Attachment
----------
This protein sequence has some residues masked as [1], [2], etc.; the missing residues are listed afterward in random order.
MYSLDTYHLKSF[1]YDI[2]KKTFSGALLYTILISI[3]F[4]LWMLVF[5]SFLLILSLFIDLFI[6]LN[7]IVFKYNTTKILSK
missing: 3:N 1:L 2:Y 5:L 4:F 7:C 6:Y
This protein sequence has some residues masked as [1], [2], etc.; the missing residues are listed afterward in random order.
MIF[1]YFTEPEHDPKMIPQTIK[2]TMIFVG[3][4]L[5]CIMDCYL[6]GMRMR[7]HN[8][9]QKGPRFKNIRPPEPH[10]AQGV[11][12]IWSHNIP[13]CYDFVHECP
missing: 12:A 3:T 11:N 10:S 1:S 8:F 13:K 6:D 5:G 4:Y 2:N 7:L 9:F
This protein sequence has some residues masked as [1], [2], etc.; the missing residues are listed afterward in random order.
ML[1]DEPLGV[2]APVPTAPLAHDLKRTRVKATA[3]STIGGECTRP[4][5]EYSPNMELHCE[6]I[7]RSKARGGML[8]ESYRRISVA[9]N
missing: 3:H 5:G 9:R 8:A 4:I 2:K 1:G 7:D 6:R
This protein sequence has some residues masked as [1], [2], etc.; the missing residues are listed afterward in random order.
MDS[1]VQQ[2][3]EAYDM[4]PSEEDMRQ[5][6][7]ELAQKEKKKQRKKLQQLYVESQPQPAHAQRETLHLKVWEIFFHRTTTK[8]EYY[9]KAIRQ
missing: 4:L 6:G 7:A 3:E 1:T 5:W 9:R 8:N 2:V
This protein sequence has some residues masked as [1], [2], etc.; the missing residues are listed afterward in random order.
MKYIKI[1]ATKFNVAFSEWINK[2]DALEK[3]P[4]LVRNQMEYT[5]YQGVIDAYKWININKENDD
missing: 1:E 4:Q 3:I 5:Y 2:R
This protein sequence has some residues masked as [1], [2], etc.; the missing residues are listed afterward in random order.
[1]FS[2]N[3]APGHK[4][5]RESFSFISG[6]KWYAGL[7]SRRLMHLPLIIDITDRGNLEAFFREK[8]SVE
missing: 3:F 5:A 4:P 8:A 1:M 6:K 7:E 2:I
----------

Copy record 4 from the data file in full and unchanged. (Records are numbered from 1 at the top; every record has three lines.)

This protein sequence has some residues masked as [1], [2], etc.; the missing residues are listed afterward in random order.
MDS[1]VQQ[2][3]EAYDM[4]PSEEDMRQ[5][6][7]ELAQKEKKKQRKKLQQLYVESQPQPAHAQRETLHLKVWEIFFHRTTTK[8]EYY[9]KAIRQ
missing: 4:L 6:G 7:A 3:E 1:T 5:W 9:R 8:N 2:V